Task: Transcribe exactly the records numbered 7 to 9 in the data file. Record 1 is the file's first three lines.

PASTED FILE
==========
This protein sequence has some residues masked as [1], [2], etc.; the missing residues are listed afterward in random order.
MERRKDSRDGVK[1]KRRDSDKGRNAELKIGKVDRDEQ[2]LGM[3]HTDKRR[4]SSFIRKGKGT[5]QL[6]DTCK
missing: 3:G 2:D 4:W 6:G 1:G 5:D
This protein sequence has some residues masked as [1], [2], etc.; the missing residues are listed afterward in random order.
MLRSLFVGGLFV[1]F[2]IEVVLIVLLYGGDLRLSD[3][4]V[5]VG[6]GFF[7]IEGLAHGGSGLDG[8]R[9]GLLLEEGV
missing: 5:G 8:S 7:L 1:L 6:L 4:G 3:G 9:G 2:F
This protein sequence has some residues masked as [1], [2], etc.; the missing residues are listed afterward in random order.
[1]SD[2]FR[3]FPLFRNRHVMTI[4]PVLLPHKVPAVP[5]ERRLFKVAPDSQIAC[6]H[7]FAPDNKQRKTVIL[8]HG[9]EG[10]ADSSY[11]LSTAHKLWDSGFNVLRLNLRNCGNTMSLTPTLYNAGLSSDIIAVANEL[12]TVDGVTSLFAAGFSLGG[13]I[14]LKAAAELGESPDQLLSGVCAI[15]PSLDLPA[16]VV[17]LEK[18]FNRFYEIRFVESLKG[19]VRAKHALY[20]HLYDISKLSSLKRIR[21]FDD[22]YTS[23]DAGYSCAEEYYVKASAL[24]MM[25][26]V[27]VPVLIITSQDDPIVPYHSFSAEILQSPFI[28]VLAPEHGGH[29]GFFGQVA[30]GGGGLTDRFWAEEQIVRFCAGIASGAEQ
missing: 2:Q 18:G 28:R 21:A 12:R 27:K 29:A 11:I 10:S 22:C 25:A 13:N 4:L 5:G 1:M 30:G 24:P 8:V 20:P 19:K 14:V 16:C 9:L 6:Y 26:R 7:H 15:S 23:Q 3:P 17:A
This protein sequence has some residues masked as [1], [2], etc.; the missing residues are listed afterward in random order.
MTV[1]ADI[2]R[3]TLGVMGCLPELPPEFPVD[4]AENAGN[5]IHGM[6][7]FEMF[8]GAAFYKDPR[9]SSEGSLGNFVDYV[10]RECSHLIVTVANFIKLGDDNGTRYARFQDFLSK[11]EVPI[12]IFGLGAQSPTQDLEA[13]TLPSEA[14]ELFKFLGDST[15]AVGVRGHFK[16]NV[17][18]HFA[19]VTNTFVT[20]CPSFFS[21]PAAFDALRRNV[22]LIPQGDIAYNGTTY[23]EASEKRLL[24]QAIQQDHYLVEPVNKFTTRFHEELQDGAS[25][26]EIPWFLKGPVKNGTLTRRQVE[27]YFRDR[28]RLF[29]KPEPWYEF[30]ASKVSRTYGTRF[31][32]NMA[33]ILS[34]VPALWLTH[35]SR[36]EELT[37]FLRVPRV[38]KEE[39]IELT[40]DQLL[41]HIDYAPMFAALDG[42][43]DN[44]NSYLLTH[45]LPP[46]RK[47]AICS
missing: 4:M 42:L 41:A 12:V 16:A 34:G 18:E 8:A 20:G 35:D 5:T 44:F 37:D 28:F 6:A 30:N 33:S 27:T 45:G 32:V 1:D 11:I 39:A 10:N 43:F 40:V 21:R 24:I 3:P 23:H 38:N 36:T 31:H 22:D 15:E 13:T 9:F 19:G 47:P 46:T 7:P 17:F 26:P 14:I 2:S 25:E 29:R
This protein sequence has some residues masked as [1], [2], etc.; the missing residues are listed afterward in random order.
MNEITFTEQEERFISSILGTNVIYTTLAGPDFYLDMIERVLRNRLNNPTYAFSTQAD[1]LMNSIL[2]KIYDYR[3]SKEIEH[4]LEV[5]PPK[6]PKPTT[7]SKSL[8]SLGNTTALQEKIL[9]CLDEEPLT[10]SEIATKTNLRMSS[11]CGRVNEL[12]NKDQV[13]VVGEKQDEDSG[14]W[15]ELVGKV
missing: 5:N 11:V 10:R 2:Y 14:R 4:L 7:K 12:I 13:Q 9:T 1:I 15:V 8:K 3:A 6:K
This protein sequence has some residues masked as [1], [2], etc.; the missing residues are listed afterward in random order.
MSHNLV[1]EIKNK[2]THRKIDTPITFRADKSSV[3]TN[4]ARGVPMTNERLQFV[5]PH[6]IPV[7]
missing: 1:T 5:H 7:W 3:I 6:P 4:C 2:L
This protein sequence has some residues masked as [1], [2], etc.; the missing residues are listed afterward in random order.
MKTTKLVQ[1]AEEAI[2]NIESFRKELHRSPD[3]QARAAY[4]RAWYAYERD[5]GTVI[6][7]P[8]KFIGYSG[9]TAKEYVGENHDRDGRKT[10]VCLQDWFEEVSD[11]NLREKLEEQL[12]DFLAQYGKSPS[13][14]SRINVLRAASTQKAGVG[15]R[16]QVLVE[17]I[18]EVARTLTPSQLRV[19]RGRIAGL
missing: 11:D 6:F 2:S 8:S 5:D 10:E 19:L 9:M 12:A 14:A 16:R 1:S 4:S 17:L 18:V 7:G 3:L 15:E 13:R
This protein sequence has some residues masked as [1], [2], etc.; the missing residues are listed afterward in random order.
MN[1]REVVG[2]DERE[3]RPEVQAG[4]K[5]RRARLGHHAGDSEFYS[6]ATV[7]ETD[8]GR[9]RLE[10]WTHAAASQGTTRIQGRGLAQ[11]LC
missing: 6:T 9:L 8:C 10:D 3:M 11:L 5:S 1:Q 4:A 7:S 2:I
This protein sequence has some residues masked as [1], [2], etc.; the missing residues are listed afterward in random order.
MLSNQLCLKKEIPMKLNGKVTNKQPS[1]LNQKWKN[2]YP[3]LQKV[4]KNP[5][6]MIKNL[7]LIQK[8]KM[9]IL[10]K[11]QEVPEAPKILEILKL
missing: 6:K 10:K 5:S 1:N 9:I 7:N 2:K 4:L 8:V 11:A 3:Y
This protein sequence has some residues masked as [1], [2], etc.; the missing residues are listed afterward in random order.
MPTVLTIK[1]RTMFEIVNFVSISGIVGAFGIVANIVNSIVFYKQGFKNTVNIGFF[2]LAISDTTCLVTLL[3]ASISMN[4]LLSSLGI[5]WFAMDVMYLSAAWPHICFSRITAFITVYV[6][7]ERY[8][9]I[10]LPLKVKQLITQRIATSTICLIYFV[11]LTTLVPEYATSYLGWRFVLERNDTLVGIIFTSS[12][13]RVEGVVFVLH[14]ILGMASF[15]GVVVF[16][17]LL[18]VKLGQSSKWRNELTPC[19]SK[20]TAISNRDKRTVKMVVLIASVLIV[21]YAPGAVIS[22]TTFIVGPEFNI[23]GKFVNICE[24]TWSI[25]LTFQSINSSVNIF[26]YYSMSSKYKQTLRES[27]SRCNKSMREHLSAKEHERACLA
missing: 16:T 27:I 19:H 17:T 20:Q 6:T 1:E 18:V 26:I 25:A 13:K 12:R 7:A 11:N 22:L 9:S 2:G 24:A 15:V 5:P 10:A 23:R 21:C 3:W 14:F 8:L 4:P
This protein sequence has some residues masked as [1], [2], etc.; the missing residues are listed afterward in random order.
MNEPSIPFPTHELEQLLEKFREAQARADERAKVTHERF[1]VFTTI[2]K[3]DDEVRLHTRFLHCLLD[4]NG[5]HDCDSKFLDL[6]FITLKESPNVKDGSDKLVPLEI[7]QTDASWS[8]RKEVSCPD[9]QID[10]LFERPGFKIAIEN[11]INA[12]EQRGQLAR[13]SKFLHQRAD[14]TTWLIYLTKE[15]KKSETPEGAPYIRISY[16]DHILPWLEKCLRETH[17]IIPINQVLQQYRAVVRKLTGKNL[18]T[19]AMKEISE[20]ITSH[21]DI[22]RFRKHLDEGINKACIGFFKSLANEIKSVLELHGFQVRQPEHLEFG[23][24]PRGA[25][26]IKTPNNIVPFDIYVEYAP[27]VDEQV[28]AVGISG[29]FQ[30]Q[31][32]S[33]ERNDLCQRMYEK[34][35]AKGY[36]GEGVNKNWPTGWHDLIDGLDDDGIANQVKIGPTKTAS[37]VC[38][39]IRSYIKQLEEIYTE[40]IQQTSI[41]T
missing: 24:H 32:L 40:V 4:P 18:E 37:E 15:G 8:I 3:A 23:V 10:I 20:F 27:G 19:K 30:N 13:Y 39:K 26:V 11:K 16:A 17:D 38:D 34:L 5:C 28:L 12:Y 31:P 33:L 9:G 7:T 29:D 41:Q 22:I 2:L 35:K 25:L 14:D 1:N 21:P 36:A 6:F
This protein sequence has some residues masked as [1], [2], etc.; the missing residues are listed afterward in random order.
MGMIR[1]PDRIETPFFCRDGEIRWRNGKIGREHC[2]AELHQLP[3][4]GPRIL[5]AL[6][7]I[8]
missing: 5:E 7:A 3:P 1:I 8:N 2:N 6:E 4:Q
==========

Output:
This protein sequence has some residues masked as [1], [2], etc.; the missing residues are listed afterward in random order.
MKTTKLVQ[1]AEEAI[2]NIESFRKELHRSPD[3]QARAAY[4]RAWYAYERD[5]GTVI[6][7]P[8]KFIGYSG[9]TAKEYVGENHDRDGRKT[10]VCLQDWFEEVSD[11]NLREKLEEQL[12]DFLAQYGKSPS[13][14]SRINVLRAASTQKAGVG[15]R[16]QVLVE[17]I[18]EVARTLTPSQLRV[19]RGRIAGL
missing: 11:D 6:F 2:S 8:S 5:D 10:E 19:L 9:M 12:A 14:A 16:R 1:S 4:S 17:L 18:V 7:G 3:L 15:E 13:R
This protein sequence has some residues masked as [1], [2], etc.; the missing residues are listed afterward in random order.
MN[1]REVVG[2]DERE[3]RPEVQAG[4]K[5]RRARLGHHAGDSEFYS[6]ATV[7]ETD[8]GR[9]RLE[10]WTHAAASQGTTRIQGRGLAQ[11]LC
missing: 6:T 9:L 8:C 10:D 3:M 11:L 5:S 1:Q 4:A 7:S 2:I
This protein sequence has some residues masked as [1], [2], etc.; the missing residues are listed afterward in random order.
MLSNQLCLKKEIPMKLNGKVTNKQPS[1]LNQKWKN[2]YP[3]LQKV[4]KNP[5][6]MIKNL[7]LIQK[8]KM[9]IL[10]K[11]QEVPEAPKILEILKL
missing: 6:K 10:K 5:S 1:N 9:I 7:N 2:K 4:L 8:V 11:A 3:Y